Thursday, November 7, 2019
Monday, November 4, 2019
A big THANK YOU to fellow blogger and Canadian Jazz drummer Ted Warren who recently shared this interview with Jack DeJohnette, from Dom Famularo's artist series The Sessions, over at his blog Trap'd:
As per always, when the Masters speak...we listen.
Thursday, October 31, 2019
The annual JazzYYC Canadian Jazz Festival runs November 6-10, in various venues across the city of Calgary. There is lots of great Canadian Jazz music happening next week and, in particular, many great drummers to check out too.
So on that note, here's my list of several not-to-be-missed shows to attend and the great drummers that will be performing in the coming week:
- Drummer Jeff Sulima & the Redline Trio have been performing regularly at Betty Lou's Library every Thursday night for the past couple of years now. Recent concerts have also featured this well-oiled group with the likes of pianist/composer David Braid and bassist Brandi Disterheft. They even have a new recording coming out soon!
You'll have plenty of opportunities to hear Uncle Jeff and this trio (co-led by saxophonist Mark DeJong) during this year's festival. They'll be hosting the Kawa Jazz jam on the afternoon of Saturday, November 9th 3-6pm and also backing up spoken word poets Quincy Troupe and Sheri-D Wilson at the Ironwood Stage & Grill on the evenings of Friday, November 8th and Saturday, November 9th (930pm).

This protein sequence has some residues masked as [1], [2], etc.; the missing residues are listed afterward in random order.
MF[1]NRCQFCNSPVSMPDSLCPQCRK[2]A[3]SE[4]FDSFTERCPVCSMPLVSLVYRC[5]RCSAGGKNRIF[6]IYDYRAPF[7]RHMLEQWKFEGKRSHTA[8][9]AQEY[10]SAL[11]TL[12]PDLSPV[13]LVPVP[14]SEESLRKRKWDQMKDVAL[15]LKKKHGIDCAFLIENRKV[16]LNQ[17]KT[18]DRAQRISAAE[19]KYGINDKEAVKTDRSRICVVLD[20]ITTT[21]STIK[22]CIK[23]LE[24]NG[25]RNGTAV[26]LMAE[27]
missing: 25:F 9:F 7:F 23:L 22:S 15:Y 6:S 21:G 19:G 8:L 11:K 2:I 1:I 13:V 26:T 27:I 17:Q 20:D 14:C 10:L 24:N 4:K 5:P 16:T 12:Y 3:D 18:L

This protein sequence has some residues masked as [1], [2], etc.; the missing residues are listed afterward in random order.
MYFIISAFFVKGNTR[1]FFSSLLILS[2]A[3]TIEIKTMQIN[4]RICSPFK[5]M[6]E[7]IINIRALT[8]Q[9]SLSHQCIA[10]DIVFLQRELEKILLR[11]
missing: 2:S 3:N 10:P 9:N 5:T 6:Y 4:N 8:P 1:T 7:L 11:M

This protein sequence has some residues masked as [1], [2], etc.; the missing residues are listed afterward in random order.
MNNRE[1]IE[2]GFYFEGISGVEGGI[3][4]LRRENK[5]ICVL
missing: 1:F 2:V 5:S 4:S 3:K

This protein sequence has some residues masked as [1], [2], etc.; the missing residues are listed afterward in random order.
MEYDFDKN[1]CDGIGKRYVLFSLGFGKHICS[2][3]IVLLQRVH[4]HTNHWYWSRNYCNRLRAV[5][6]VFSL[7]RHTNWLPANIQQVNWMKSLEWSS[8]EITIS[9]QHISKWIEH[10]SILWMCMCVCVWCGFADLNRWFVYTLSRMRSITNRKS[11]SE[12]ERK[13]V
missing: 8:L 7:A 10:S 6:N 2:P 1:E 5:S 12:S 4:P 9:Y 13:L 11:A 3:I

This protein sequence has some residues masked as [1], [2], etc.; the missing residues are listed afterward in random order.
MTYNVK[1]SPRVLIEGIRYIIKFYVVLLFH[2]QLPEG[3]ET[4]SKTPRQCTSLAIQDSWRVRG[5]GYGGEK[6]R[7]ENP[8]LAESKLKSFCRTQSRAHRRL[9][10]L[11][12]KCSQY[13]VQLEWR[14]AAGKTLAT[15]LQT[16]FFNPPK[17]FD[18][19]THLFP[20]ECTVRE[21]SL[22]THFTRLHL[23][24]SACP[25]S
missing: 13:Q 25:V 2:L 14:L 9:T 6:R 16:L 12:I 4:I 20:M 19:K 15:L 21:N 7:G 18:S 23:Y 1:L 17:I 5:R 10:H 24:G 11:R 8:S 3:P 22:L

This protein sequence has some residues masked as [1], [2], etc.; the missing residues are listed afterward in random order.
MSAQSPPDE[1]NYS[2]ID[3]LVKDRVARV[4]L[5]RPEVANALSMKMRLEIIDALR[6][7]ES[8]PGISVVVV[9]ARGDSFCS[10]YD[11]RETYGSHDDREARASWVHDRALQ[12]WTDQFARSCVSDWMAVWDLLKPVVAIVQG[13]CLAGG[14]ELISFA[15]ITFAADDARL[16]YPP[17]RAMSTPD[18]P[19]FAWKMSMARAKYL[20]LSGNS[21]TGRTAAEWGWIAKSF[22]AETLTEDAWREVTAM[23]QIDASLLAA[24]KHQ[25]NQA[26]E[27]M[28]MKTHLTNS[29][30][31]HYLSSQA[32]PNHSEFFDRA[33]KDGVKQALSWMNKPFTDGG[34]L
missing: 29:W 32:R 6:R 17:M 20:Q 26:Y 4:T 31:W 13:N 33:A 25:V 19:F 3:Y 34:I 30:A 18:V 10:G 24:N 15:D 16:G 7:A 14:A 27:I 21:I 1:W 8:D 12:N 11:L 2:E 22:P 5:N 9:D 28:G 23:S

- Montreal's Michel Lambert will be playing drums with the Jazzlab Orchestra on Friday, November 8th at the Ironwood (7pm). Lambert is a creative force on the drums, whom I had the privilege of studying with at McGill University during the early 2000s. I am looking forward to hearing how he musically navigates the JazzLab Orchestra which, while not a full-on big band, will still cover a lot of sonic ground given its larger, five-horn configuration.
Here's some footage of the JazzLab Orchestra in action:
- Also from Montreal is drummer Louis-Vincent Hamel, who will be appearing with the award-winning Gentiane MG trio at the Ironwood on Saturday, November 9th (7pm).
Following the release of her first trio recording entitled Eternal Cycle, Gentiane received the 2018-2019 CBC/Radio-Canada Jazz Award and the Prix François-Marcaurelle de la Guilde des Musiciens du Québec. If you are looking to hear an introspective and modern Jazz piano trio next week, this is the group to hear! Louis-Vincent Hamel is an exceptionally musical drummer and he impressed audiences during his performance with saxophonist Benjamin Deschamps No Codes project last June at Calgary's BuckingJam Palace.